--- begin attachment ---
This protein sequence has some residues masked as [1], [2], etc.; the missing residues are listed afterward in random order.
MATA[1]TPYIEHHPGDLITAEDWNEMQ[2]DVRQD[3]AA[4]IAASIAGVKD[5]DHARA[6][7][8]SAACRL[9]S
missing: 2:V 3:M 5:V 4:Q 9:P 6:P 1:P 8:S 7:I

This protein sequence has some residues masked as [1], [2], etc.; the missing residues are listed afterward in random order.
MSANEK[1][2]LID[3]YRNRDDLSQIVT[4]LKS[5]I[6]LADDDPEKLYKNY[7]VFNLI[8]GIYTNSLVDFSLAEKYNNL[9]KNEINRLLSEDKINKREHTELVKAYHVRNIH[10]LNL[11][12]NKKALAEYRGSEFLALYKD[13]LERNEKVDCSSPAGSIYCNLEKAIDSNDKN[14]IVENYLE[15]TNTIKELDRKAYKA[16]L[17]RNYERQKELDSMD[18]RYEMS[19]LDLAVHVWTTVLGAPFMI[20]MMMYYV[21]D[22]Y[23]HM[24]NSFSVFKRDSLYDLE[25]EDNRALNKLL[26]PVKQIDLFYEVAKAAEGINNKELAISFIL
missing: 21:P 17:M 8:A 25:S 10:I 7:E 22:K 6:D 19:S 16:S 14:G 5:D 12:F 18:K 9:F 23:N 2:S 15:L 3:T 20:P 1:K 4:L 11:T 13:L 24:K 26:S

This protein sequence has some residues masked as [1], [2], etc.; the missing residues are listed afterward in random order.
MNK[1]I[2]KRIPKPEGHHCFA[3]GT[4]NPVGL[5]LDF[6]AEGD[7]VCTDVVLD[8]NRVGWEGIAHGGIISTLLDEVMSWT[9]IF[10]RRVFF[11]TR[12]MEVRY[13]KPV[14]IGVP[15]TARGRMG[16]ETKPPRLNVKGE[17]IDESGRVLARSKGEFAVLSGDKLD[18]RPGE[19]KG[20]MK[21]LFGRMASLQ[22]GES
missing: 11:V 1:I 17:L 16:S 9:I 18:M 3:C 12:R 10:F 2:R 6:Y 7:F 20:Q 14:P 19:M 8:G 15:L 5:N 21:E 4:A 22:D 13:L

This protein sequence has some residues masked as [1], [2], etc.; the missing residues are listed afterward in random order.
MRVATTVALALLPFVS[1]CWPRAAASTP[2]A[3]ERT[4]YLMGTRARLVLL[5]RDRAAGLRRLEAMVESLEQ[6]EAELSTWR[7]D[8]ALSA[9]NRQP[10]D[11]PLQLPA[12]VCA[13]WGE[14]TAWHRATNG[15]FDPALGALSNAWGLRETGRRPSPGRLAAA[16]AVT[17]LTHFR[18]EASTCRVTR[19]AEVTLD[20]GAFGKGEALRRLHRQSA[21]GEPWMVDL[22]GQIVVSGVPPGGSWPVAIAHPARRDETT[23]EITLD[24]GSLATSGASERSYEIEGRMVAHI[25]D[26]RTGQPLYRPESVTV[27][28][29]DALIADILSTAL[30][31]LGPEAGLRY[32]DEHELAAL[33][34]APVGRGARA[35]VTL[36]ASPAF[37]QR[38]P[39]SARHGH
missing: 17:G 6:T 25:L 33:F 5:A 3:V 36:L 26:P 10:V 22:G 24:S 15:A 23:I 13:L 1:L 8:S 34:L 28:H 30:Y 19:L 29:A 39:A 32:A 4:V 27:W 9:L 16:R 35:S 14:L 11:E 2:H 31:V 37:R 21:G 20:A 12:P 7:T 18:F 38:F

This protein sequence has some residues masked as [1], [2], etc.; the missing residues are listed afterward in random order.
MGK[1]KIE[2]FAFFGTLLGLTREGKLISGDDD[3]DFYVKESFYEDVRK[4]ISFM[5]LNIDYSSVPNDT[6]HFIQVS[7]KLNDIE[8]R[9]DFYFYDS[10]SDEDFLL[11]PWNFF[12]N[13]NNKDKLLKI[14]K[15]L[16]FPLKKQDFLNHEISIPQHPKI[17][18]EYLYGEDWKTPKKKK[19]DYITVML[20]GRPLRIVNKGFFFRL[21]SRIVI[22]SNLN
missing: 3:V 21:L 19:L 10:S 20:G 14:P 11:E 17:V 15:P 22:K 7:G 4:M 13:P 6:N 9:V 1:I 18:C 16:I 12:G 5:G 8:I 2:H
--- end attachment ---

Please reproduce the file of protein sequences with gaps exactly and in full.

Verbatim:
This protein sequence has some residues masked as [1], [2], etc.; the missing residues are listed afterward in random order.
MATA[1]TPYIEHHPGDLITAEDWNEMQ[2]DVRQD[3]AA[4]IAASIAGVKD[5]DHARA[6][7][8]SAACRL[9]S
missing: 2:V 3:M 5:V 4:Q 9:P 6:P 1:P 8:S 7:I

This protein sequence has some residues masked as [1], [2], etc.; the missing residues are listed afterward in random order.
MSANEK[1][2]LID[3]YRNRDDLSQIVT[4]LKS[5]I[6]LADDDPEKLYKNY[7]VFNLI[8]GIYTNSLVDFSLAEKYNNL[9]KNEINRLLSEDKINKREHTELVKAYHVRNIH[10]LNL[11][12]NKKALAEYRGSEFLALYKD[13]LERNEKVDCSSPAGSIYCNLEKAIDSNDKN[14]IVENYLE[15]TNTIKELDRKAYKA[16]L[17]RNYERQKELDSMD[18]RYEMS[19]LDLAVHVWTTVLGAPFMI[20]MMMYYV[21]D[22]Y[23]HM[24]NSFSVFKRDSLYDLE[25]EDNRALNKLL[26]PVKQIDLFYEVAKAAEGINNKELAISFIL
missing: 21:P 17:M 8:A 25:S 10:I 7:E 22:K 6:D 19:S 16:S 14:G 5:D 12:F 18:K 9:F 23:N 2:S 15:L 3:T 20:P 1:K 4:L 11:T 13:L 24:K 26:S

This protein sequence has some residues masked as [1], [2], etc.; the missing residues are listed afterward in random order.
MNK[1]I[2]KRIPKPEGHHCFA[3]GT[4]NPVGL[5]LDF[6]AEGD[7]VCTDVVLD[8]NRVGWEGIAHGGIISTLLDEVMSWT[9]IF[10]RRVFF[11]TR[12]MEVRY[13]KPV[14]IGVP[15]TARGRMG[16]ETKPPRLNVKGE[17]IDESGRVLARSKGEFAVLSGDKLD[18]RPGE[19]KG[20]MK[21]LFGRMASLQ[22]GES
missing: 11:V 1:I 17:L 16:S 9:I 18:M 3:C 12:R 10:F 2:R 6:Y 7:F 20:Q 14:P 19:M 8:G 15:L 5:N 21:E 4:A 22:D 13:L

This protein sequence has some residues masked as [1], [2], etc.; the missing residues are listed afterward in random order.
MRVATTVALALLPFVS[1]CWPRAAASTP[2]A[3]ERT[4]YLMGTRARLVLL[5]RDRAAGLRRLEAMVESLEQ[6]EAELSTWR[7]D[8]ALSA[9]NRQP[10]D[11]PLQLPA[12]VCA[13]WGE[14]TAWHRATNG[15]FDPALGALSNAWGLRETGRRPSPGRLAAA[16]AVT[17]LTHFR[18]EASTCRVTR[19]AEVTLD[20]GAFGKGEALRRLHRQSA[21]GEPWMVDL[22]GQIVVSGVPPGGSWPVAIAHPARRDETT[23]EITLD[24]GSLATSGASERSYEIEGRMVAHI[25]D[26]RTGQPLYRPESVTV[27][28][29]DALIADILSTAL[30][31]LGPEAGLRY[32]DEHELAAL[33][34]APVGRGARA[35]VTL[36]ASPAF[37]QR[38]P[39]SARHGH
missing: 17:G 6:T 25:L 33:F 5:A 3:V 36:L 26:P 10:V 22:G 24:S 15:A 23:I 13:L 1:L 8:S 34:L 28:H 30:Y 19:L 29:A 39:A 32:A 4:V 27:W 9:L 16:R 35:S 14:L 11:E 2:H 31:V 37:R 21:G 20:A 12:P 7:T 18:F 38:F

This protein sequence has some residues masked as [1], [2], etc.; the missing residues are listed afterward in random order.
MGK[1]KIE[2]FAFFGTLLGLTREGKLISGDDD[3]DFYVKESFYEDVRK[4]ISFM[5]LNIDYSSVPNDT[6]HFIQVS[7]KLNDIE[8]R[9]DFYFYDS[10]SDEDFLL[11]PWNFF[12]N[13]NNKDKLLKI[14]K[15]L[16]FPLKKQDFLNHEISIPQHPKI[17][18]EYLYGEDWKTPKKKK[19]DYITVML[20]GRPLRIVNKGFFFRL[21]SRIVI[22]SNLN
missing: 3:V 21:L 19:L 10:S 20:G 14:P 11:E 17:V 15:P 22:K 7:G 4:M 13:P 6:N 9:V 1:I 18:C 16:I 12:G 5:G 8:I 2:H